One of the key features of cloud computing is scalability – the capability to scale a system according to demand.
The ability to grow (or shrink) the EC2 instances that contain and serve our applications is a powerful tool, but it can’t reach its full potential unless there is a way to distribute the incoming requests among them.
No sense in having 10 web servers if all the traffic ends up in server #1. Introducing a “Load Balancer” will help us avoid this scenario.
Elastic Load Balancer
Load balancing is, simply put, the process of distributing the workload among your resources, to avoid overworking your infrastructure, and to maximize its efficiency.
AWS offers us Elastic Load Balancer (ELB), a managed service that can automatically distribute traffic among our resources, even in different availability zones. By positioning ELB as a single point of contact for clients, it can sort their requests and route them to the appropriate targets. ELB can even monitor the health of our resources, and avoid routing to unhealthy ones.
AWS gives us, however, a few options when it comes to set up our Load Balancer.
Application Load Balancer
This Load Balancer is used to manage HTTP & HTTPs traffic. It works on the layer 7 of the OSI model which means it’s application-aware. Thanks to this, it supports advanced request routing, letting us target web-servers based on the request headers.
But how does it work?
An Application Load Balancer is composed of “Listeners” and “Target Groups”.
Listener, well… listen for requests from clients on certain ports, which you can define. You can configure a series of rules for the listeners, which will define how they will route those requests. Each rule is composed of a priority, conditions, and actions to be performed when those conditions are met.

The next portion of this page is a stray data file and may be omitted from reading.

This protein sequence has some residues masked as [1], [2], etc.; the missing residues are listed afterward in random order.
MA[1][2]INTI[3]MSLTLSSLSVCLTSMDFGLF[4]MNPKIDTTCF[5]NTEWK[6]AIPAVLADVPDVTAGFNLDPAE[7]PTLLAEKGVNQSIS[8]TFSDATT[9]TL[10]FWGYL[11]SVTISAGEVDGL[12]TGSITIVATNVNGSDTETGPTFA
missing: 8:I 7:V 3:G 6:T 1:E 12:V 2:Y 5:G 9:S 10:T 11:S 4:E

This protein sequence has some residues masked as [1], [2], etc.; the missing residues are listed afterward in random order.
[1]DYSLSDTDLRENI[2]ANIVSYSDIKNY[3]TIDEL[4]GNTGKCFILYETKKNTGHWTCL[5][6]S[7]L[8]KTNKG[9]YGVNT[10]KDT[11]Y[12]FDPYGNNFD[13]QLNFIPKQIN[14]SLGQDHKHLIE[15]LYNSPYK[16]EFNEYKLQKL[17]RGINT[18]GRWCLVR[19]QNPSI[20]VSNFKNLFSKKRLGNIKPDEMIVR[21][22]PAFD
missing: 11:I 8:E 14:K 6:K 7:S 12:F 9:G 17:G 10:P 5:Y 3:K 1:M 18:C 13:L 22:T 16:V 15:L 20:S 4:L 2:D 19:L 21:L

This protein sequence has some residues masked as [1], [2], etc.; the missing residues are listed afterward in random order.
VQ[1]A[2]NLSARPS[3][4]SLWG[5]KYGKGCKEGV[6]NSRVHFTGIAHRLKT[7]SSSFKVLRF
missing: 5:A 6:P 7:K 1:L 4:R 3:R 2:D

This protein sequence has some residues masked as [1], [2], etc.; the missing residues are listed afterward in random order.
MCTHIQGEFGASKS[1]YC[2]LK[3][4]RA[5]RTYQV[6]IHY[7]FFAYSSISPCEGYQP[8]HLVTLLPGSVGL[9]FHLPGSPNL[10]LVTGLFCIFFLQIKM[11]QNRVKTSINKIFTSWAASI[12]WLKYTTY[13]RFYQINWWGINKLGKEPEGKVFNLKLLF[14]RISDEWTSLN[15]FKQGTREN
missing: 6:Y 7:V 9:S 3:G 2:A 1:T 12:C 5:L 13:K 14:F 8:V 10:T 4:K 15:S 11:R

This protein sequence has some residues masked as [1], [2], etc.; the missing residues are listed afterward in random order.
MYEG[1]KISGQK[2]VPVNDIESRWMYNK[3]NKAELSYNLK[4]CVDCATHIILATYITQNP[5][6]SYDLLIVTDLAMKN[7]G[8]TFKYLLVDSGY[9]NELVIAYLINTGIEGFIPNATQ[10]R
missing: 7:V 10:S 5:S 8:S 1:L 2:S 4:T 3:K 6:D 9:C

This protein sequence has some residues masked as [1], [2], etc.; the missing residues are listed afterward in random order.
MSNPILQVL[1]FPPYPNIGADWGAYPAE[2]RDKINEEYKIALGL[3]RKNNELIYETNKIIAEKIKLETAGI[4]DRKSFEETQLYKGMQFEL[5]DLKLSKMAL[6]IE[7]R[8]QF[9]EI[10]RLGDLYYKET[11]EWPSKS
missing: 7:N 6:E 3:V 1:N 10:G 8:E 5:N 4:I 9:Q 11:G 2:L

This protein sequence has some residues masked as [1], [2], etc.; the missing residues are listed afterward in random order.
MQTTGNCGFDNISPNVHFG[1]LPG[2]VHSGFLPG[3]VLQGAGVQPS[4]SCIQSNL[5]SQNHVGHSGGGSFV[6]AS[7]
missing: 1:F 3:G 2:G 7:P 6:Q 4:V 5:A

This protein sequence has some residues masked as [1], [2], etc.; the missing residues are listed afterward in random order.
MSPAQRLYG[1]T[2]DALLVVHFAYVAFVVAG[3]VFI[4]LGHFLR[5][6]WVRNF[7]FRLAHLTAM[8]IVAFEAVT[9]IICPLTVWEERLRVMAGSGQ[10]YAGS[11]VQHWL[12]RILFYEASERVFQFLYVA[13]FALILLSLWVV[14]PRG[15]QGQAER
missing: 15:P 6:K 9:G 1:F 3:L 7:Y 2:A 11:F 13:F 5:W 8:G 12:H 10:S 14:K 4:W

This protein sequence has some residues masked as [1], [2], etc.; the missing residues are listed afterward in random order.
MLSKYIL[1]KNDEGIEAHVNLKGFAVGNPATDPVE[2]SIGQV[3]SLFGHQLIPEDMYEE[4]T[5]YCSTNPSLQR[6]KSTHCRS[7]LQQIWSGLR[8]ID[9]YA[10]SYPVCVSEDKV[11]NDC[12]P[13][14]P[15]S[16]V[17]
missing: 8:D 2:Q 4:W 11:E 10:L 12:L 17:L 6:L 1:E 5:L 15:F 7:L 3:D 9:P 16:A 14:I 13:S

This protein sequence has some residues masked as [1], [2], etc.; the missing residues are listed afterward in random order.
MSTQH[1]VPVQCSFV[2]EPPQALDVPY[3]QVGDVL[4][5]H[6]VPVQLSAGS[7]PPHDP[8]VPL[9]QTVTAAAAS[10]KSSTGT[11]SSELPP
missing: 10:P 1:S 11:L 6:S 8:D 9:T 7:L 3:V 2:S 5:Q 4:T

Target groups are collections of registered possible destinations (EC2 instances, for example), where the requests can be routed to. Targets can be dynamically added or removed without interrupting the workflow. Health checks can be configured on a group-level.
Working on the 4th OSI layer (Transport), this balancer is a high performance option for TCP and UDP connections.
The general workflow is similar to the application load balancer. Listeners can be configured to check client requests and forward them to target groups, even across different availability zones.
Classic Load Balancer
Neither the fastest nor the fanciest choice. In the truth, it’s a legacy option, and one AWS advices you to move from, if possible. It supports some Layer-7 specific options, particularly x-forwarded-for header (which identifies the IP of the original client, rather than the Load Balancer’s) support, and sticky sessions. It also supports layer-4 load balancing.
In a future post, we’ll go over the steps required to implement an Application Load Balancer, and how to maximize the advantages it can bring us.